Hours after Donald Trump promised to kill the Air Force One procurement program, Boeing Chief Executive Dennis A. Muilenburg spoke with the president-elect, promising to work with the new administration and to keep the costs of the program down, according to a person with knowledge of the matter.
Early on Tuesday, Trump tweeted that the costs of the program “are out of control, more than $4 billion. Cancel order!” Later he told reporters that he thought the cost was “ridiculous. I think Boeing is doing a little bit of a number. We want Boeing to make a lot of money, but not that much money.”
The comments sent a shiver through the defense and aerospace industries, which had seen their stock prices soar after Trump’s election. Trump had pledged that he would rebuild the nation’s military and better equip troops with more ships, jets and weapons. But the tweet and the comments were signals that the companies that might benefit from that spending could just as easily be targets under the new administration.
The Washington Post had also just reported that the Pentagon buried an internal study that found $125 billion in bureaucratic waste for fear that Congress would slash its budget. And on Tuesday, Trump spokesman Jason Miller said Trump plans to carefully scrutinize the way the Pentagon spends money.
“I think this really speaks to the president-elect’s focus on keeping costs down across the board with regard to government spending,” he said. “I think people are really frustrated with some of the big price tags that are coming out for programs, even in addition to this one. So we’re going to look for areas where we can keep costs down and look for ways where we can save money.”
During their conversation, Muilenburg assured Trump that the company would work with Trump’s Pentagon on any requirement changes to the program in an effort to keep costs down. The call was confirmed by a second person, who was also not authorized to speak publicly about it. Trump himself confirmed the conversation during a Wednesday interview on the Today show.
So far, the Air Force has budgeted $2.7 billion for the Air Force One program, which includes two aircraft and is still in the development stages. That money is for research, development and testing – not manufacturing. Over the next few years, the Air Force expects “this number to change as the program matures with the completion of risk reduction activities,” it said in a statement.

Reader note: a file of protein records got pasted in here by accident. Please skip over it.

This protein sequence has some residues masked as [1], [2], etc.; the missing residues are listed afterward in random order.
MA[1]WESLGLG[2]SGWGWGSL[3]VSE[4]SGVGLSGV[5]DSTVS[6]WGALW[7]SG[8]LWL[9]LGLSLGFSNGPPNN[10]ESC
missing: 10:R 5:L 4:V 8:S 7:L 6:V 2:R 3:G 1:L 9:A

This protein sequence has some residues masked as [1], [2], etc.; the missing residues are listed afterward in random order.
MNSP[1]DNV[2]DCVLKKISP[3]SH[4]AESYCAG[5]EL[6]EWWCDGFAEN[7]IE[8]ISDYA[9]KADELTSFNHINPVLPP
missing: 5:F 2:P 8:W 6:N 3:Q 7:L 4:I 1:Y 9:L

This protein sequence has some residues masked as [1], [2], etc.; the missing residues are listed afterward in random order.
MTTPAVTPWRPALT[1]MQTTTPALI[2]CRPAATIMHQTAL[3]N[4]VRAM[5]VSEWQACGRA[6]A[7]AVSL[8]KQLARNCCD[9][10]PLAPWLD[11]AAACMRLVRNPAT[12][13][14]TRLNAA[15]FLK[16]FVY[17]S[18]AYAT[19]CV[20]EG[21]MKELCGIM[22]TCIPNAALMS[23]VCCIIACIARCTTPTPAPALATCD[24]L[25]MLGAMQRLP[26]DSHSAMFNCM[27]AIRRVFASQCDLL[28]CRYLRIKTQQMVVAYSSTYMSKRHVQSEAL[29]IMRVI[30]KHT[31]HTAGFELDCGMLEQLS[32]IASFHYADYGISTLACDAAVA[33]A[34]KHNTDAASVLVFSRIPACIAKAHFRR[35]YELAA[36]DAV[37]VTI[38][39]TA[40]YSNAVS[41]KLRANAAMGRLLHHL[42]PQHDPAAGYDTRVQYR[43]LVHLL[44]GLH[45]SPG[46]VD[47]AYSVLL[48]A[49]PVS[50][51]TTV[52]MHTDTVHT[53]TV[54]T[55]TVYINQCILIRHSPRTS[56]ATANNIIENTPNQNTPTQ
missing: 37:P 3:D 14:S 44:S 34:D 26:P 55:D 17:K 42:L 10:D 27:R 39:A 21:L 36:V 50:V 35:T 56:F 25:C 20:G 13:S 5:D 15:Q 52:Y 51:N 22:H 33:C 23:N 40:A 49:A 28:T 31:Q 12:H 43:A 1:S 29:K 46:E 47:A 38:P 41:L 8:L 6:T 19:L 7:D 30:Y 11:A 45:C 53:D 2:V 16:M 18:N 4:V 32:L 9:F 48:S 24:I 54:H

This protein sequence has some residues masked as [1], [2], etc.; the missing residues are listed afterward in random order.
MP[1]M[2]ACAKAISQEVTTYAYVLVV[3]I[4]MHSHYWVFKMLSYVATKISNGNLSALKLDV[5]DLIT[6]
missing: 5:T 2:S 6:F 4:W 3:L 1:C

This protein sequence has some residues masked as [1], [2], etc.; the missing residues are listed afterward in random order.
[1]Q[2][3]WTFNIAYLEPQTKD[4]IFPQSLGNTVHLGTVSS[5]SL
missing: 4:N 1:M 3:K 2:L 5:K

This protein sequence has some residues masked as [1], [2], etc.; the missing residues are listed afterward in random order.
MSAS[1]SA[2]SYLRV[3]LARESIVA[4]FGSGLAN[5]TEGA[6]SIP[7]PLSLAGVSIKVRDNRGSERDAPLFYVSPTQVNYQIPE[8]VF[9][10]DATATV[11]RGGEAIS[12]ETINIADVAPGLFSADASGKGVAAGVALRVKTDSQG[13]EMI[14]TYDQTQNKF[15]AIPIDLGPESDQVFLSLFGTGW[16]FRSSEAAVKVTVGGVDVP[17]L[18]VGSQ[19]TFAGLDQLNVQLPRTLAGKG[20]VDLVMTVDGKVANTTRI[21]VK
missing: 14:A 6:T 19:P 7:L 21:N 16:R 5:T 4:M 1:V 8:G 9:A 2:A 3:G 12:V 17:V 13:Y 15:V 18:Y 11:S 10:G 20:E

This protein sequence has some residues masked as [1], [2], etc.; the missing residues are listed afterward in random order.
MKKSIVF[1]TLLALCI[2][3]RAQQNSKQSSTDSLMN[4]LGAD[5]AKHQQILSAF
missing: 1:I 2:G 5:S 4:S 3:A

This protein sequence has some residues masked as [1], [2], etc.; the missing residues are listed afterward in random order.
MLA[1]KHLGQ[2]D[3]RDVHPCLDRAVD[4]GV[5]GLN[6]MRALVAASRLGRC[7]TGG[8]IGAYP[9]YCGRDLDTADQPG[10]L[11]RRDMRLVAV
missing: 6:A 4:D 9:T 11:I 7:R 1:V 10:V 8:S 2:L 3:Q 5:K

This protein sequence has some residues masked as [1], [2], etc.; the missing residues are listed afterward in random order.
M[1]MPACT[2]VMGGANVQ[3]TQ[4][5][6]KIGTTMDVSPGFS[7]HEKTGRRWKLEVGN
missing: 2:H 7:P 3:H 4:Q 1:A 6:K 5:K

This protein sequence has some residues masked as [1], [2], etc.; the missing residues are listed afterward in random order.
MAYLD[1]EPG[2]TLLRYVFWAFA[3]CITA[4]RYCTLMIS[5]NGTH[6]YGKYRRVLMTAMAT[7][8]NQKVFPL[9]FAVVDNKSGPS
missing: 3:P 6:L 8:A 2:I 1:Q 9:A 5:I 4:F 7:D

In a statement, Boeing said it is only under contract for $170 million for work “to help determine the capabilities of this complex military aircraft.”
The real cost could grow to $4 billion, according to an analysis by Todd Harrison, a defense analyst with the Center for Strategic and International Studies. The aircraft are projected to be operational by the mid-2020s, officials said.
The planes, which go by the call sign “Air Force One” when the president is on board, cost so much because they can do so much, defense analysts said. They are able to safeguard the president in a crisis – even a nuclear attack, allowing him to direct the military from the air, speak with Cabinet members and communicate with the nation. The plane is able to be refueled while in flight, so that it can stay aloft for extended periods. And it has extensive radar and counterattack measures, officials said. Much of its capabilities are classified.
It is a “flying command post,” Harrison said. “In the event of a nuclear attack, this is where the military will keep the president safe.”
The “capabilities of this plane were there for everyone to see on 9/11” when Bush was whisked aboard Air Force One and responded to the crisis from there, said Richard Aboulafia, an aerospace analyst with the Teal Group.
In their call, Muilenburg and Trump also discussed trade and China, the official said. Boeing sells a large percentage of its jets to foreign countries, including China. If Trump instituted a tariff on China, the country could retaliate by limiting the number of Boeing jets it buys, Aboulafia has said.
(c) 2016, The Washington Post · Christian Davenport